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Fall in rat reports due to charging; Vermin sightings down, claims survey.

Byline: By AMY HUNT Environment Reporter

RAT numbers in our region are on the decline, according to a vermin survey.

Figures collected by the National Pest Technicians' Association (NPTA) from the North East show fewer reports of rodents were made in 2006, compared with 2005.

But pest controllers say the statistics are skewed, because reports of rats and the size of the rat population are not the same, and are warning of a "reservoir of rats" hidden in the region which could cause public health problems in years to come.

Experts believe charges levied by councils for pest control services are putting people off reporting sightings of rats as they will have to pay to sort it out.

The report describes charging as "a step in the wrong direction," and councils to concentrate on "their original mission statement, dating back to the middle of the 19th Century, that they are there to safeguard public health."

It says: "This trend is said ... to be the cause of a growing reduction in requests for treatments or complaints and consequently making underreporting a hidden problem that only creates a time-bomb effect and a reservoir of rodents for possible future years.

"There appears to be a consensus within councils who charge for their service that the number of sightings of rats and mice reduces, yet everyone agrees this does not mean the number of rodents is lower."

As part of its National Rodent Survey Report 2007, (NPTA) asked all councils for figures of how many reports they had received of brown rats and mice.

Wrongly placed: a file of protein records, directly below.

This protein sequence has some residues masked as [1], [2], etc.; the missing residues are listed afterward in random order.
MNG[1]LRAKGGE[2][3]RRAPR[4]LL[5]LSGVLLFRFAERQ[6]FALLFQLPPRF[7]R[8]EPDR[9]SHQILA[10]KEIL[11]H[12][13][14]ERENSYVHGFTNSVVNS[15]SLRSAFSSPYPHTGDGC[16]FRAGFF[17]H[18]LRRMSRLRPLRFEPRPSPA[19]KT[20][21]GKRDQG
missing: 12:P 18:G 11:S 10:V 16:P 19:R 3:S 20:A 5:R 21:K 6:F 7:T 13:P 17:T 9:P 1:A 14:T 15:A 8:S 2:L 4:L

In the North East the total number of requests for rat treatments fell, from 20,505 to 14,470 from the 2005/2006 to the 2006/2007 financial year. The total requests for mice treatments fell from 13,374 to 10,037.

The figures show a massive 40% decrease in the reports of brown rats, well over the national average of 23%.

The National Pest Technicians' Association (NPTA) has been carrying out its annual survey of rat populations since 1999. This year's survey shows a nationwide reduction in the number of rats and mice but NPTA highlights several possible underlying reasons for this.

Litter and waste food, in particular from takeaway and fast food shops, people overfeeding wild birds and badly organised compost heaps, allowing rodents to get in, are also cited as causes of rat and mice problems.
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Publication:Evening Chronicle (Newcastle, England)
Date:Jan 29, 2008
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